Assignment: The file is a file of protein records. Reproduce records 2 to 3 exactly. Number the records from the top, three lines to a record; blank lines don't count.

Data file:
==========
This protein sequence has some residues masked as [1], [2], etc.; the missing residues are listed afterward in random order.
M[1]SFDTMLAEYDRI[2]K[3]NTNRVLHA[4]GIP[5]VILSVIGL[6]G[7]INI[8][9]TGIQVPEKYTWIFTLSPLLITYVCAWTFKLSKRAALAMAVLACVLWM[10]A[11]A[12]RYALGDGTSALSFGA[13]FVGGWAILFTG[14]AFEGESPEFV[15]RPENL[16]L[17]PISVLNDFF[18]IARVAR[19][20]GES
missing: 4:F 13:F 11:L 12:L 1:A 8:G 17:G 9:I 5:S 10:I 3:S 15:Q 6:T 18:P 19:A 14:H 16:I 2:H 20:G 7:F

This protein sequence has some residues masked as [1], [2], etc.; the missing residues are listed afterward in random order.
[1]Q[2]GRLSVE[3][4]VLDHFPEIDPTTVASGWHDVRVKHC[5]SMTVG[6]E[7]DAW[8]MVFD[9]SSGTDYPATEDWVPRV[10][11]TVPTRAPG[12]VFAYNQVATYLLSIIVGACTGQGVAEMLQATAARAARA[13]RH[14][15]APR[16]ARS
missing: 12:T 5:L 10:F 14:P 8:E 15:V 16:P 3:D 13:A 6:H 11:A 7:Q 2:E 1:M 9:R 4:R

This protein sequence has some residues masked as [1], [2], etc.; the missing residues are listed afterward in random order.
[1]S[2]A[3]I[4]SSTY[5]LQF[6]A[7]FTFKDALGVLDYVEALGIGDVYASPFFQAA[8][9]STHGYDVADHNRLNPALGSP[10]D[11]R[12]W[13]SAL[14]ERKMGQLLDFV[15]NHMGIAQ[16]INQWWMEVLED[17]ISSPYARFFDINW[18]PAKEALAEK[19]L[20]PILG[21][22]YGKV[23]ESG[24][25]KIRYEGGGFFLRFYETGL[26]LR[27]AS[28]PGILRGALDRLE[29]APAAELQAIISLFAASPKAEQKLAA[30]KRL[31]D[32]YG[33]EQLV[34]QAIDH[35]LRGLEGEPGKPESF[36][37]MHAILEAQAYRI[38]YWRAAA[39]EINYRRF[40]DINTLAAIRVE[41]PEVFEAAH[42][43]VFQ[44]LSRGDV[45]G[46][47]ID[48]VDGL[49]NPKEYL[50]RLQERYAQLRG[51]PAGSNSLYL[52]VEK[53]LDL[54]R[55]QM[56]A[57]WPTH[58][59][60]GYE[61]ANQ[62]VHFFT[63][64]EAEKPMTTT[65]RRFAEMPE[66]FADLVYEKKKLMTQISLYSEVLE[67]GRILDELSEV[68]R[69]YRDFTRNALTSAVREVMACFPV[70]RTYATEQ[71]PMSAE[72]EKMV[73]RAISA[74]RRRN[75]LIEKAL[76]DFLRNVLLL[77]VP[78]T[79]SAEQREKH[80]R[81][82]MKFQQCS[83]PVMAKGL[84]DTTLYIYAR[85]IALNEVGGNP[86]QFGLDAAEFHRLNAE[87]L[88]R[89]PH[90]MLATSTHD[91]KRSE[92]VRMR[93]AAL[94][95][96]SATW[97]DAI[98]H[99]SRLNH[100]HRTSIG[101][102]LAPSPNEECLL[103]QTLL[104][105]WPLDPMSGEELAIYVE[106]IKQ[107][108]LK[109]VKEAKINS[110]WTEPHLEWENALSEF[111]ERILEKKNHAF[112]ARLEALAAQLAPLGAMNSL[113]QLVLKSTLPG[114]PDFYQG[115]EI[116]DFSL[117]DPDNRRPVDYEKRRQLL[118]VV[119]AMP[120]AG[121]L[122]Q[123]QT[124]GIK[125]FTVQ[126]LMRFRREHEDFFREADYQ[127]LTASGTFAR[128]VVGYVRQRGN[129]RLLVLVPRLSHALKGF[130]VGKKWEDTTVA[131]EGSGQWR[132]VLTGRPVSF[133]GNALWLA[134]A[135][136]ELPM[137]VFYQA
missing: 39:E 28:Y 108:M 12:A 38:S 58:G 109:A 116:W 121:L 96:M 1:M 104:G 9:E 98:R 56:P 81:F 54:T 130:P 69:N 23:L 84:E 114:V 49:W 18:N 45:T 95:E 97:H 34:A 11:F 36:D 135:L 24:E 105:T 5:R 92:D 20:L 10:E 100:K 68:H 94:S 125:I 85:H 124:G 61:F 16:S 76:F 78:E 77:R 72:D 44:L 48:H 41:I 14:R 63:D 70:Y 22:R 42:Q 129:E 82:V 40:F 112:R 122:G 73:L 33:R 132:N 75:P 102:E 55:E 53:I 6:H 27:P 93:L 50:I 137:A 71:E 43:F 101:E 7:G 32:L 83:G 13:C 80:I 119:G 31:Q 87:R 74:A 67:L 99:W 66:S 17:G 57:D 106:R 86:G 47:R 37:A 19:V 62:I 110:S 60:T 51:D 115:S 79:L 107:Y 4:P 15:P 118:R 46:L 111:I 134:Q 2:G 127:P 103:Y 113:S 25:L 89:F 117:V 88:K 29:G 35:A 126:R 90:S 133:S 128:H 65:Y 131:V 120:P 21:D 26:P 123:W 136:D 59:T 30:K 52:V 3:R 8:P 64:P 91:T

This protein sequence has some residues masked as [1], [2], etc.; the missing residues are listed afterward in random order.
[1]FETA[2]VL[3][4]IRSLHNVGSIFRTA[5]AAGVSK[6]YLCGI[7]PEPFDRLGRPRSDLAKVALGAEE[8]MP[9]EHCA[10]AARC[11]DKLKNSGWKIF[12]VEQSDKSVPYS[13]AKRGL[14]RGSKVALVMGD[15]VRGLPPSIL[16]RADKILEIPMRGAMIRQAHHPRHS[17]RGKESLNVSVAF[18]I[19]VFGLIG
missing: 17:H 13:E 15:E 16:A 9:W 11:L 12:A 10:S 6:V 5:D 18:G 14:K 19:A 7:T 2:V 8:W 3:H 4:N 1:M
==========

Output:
This protein sequence has some residues masked as [1], [2], etc.; the missing residues are listed afterward in random order.
[1]Q[2]GRLSVE[3][4]VLDHFPEIDPTTVASGWHDVRVKHC[5]SMTVG[6]E[7]DAW[8]MVFD[9]SSGTDYPATEDWVPRV[10][11]TVPTRAPG[12]VFAYNQVATYLLSIIVGACTGQGVAEMLQATAARAARA[13]RH[14][15]APR[16]ARS
missing: 12:T 5:L 10:F 14:P 8:E 15:V 16:P 3:D 13:A 6:H 11:A 7:Q 2:E 1:M 9:R 4:R

This protein sequence has some residues masked as [1], [2], etc.; the missing residues are listed afterward in random order.
[1]S[2]A[3]I[4]SSTY[5]LQF[6]A[7]FTFKDALGVLDYVEALGIGDVYASPFFQAA[8][9]STHGYDVADHNRLNPALGSP[10]D[11]R[12]W[13]SAL[14]ERKMGQLLDFV[15]NHMGIAQ[16]INQWWMEVLED[17]ISSPYARFFDINW[18]PAKEALAEK[19]L[20]PILG[21][22]YGKV[23]ESG[24][25]KIRYEGGGFFLRFYETGL[26]LR[27]AS[28]PGILRGALDRLE[29]APAAELQAIISLFAASPKAEQKLAA[30]KRL[31]D[32]YG[33]EQLV[34]QAIDH[35]LRGLEGEPGKPESF[36][37]MHAILEAQAYRI[38]YWRAAA[39]EINYRRF[40]DINTLAAIRVE[41]PEVFEAAH[42][43]VFQ[44]LSRGDV[45]G[46][47]ID[48]VDGL[49]NPKEYL[50]RLQERYAQLRG[51]PAGSNSLYL[52]VEK[53]LDL[54]R[55]QM[56]A[57]WPTH[58][59][60]GYE[61]ANQ[62]VHFFT[63][64]EAEKPMTTT[65]RRFAEMPE[66]FADLVYEKKKLMTQISLYSEVLE[67]GRILDELSEV[68]R[69]YRDFTRNALTSAVREVMACFPV[70]RTYATEQ[71]PMSAE[72]EKMV[73]RAISA[74]RRRN[75]LIEKAL[76]DFLRNVLLL[77]VP[78]T[79]SAEQREKH[80]R[81][82]MKFQQCS[83]PVMAKGL[84]DTTLYIYAR[85]IALNEVGGNP[86]QFGLDAAEFHRLNAE[87]L[88]R[89]PH[90]MLATSTHD[91]KRSE[92]VRMR[93]AAL[94][95][96]SATW[97]DAI[98]H[99]SRLNH[100]HRTSIG[101][102]LAPSPNEECLL[103]QTLL[104][105]WPLDPMSGEELAIYVE[106]IKQ[107][108]LK[109]VKEAKINS[110]WTEPHLEWENALSEF[111]ERILEKKNHAF[112]ARLEALAAQLAPLGAMNSL[113]QLVLKSTLPG[114]PDFYQG[115]EI[116]DFSL[117]DPDNRRPVDYEKRRQLL[118]VV[119]AMP[120]AG[121]L[122]Q[123]QT[124]GIK[125]FTVQ[126]LMRFRREHEDFFREADYQ[127]LTASGTFAR[128]VVGYVRQRGN[129]RLLVLVPRLSHALKGF[130]VGKKWEDTTVA[131]EGSGQWR[132]VLTGRPVSF[133]GNALWLA[134]A[135][136]ELPM[137]VFYQA
missing: 39:E 28:Y 108:M 12:A 38:S 58:G 109:A 116:W 121:L 96:M 1:M 104:G 9:E 98:R 56:P 81:F 54:T 130:P 69:N 23:L 84:E 114:V 49:W 18:N 45:T 95:E 97:H 34:A 11:F 36:D 135:L 24:E 105:T 5:R 92:D 20:L 10:E 100:K 68:H 94:S 125:I 85:H 124:G 61:F 16:S 76:F 78:E 77:R 72:D 44:L 48:H 41:I 14:R 63:D 70:Y 22:R 42:Q 129:E 82:V 40:F 112:R 122:G 73:L 33:R 132:N 75:P 102:E 55:E 53:I 6:H 27:P 93:L 50:I 137:A 71:E 43:F 101:E 7:G 32:L 83:G 13:C 80:I 119:G 31:Q 87:R 74:A 67:L 99:W 66:S 17:G 57:D 106:R 86:G 47:R 37:A 19:V 62:I 110:S 60:T 51:D 115:S 79:L 107:Y 4:P 15:P 118:R 46:L 111:I 134:Q 2:G 127:P 103:Y 113:S 25:L 89:F 117:V 88:K 29:G 35:A 126:R 90:S 133:S 128:H 65:Y 131:V 120:P 21:D 26:P 123:W 136:D 59:T 30:K 52:V 3:R 8:P 64:P 91:T